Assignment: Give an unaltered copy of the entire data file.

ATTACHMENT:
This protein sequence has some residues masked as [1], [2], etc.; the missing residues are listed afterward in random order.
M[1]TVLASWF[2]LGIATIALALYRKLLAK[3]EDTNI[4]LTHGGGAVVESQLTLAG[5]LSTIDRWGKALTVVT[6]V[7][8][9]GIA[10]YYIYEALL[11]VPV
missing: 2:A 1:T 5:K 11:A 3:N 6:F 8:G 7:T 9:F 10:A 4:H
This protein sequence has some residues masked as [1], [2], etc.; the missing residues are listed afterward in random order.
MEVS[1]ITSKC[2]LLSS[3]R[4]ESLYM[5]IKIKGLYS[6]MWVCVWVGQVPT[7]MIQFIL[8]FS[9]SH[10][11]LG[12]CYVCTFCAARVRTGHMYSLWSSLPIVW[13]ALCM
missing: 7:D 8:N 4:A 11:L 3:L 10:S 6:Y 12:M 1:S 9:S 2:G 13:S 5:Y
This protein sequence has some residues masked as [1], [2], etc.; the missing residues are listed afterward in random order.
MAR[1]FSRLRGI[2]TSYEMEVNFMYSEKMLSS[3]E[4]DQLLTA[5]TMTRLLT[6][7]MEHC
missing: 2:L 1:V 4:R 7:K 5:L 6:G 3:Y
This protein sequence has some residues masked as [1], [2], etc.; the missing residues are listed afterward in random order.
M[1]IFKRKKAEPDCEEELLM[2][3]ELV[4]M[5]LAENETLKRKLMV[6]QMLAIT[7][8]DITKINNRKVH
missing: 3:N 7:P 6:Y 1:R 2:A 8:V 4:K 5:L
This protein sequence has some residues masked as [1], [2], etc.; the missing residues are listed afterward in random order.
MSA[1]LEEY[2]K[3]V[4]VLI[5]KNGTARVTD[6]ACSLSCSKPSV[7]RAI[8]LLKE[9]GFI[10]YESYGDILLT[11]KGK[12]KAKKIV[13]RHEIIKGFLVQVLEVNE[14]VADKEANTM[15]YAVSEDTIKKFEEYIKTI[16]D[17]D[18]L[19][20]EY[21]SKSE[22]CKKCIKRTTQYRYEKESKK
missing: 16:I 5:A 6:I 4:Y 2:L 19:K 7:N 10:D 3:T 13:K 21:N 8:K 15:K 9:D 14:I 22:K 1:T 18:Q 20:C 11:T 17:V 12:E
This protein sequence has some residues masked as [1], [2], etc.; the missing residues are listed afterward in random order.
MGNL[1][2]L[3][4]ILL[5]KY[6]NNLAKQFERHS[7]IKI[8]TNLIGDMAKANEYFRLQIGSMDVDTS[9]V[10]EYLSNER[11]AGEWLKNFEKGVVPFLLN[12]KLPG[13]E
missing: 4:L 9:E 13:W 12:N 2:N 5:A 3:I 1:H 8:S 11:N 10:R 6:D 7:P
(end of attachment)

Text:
This protein sequence has some residues masked as [1], [2], etc.; the missing residues are listed afterward in random order.
M[1]TVLASWF[2]LGIATIALALYRKLLAK[3]EDTNI[4]LTHGGGAVVESQLTLAG[5]LSTIDRWGKALTVVT[6]V[7][8][9]GIA[10]YYIYEALL[11]VPV
missing: 2:A 1:T 5:K 11:A 3:N 6:F 8:G 7:T 9:F 10:A 4:H
This protein sequence has some residues masked as [1], [2], etc.; the missing residues are listed afterward in random order.
MEVS[1]ITSKC[2]LLSS[3]R[4]ESLYM[5]IKIKGLYS[6]MWVCVWVGQVPT[7]MIQFIL[8]FS[9]SH[10][11]LG[12]CYVCTFCAARVRTGHMYSLWSSLPIVW[13]ALCM
missing: 7:D 8:N 4:A 11:L 3:L 10:S 6:Y 12:M 1:S 9:S 2:G 13:S 5:Y
This protein sequence has some residues masked as [1], [2], etc.; the missing residues are listed afterward in random order.
MAR[1]FSRLRGI[2]TSYEMEVNFMYSEKMLSS[3]E[4]DQLLTA[5]TMTRLLT[6][7]MEHC
missing: 2:L 1:V 4:R 7:K 5:L 6:G 3:Y
This protein sequence has some residues masked as [1], [2], etc.; the missing residues are listed afterward in random order.
M[1]IFKRKKAEPDCEEELLM[2][3]ELV[4]M[5]LAENETLKRKLMV[6]QMLAIT[7][8]DITKINNRKVH
missing: 3:N 7:P 6:Y 1:R 2:A 8:V 4:K 5:L
This protein sequence has some residues masked as [1], [2], etc.; the missing residues are listed afterward in random order.
MSA[1]LEEY[2]K[3]V[4]VLI[5]KNGTARVTD[6]ACSLSCSKPSV[7]RAI[8]LLKE[9]GFI[10]YESYGDILLT[11]KGK[12]KAKKIV[13]RHEIIKGFLVQVLEVNE[14]VADKEANTM[15]YAVSEDTIKKFEEYIKTI[16]D[17]D[18]L[19][20]EY[21]SKSE[22]CKKCIKRTTQYRYEKESKK
missing: 16:I 5:A 6:I 4:Y 2:L 19:K 7:N 10:D 3:T 13:K 21:N 8:K 15:K 9:D 14:I 22:K 1:T 18:Q 20:C 11:T 17:V 12:E
This protein sequence has some residues masked as [1], [2], etc.; the missing residues are listed afterward in random order.
MGNL[1][2]L[3][4]ILL[5]KY[6]NNLAKQFERHS[7]IKI[8]TNLIGDMAKANEYFRLQIGSMDVDTS[9]V[10]EYLSNER[11]AGEWLKNFEKGVVPFLLN[12]KLPG[13]E
missing: 4:L 9:E 13:W 12:N 2:N 5:A 3:I 1:H 8:S 11:N 10:R 6:D 7:P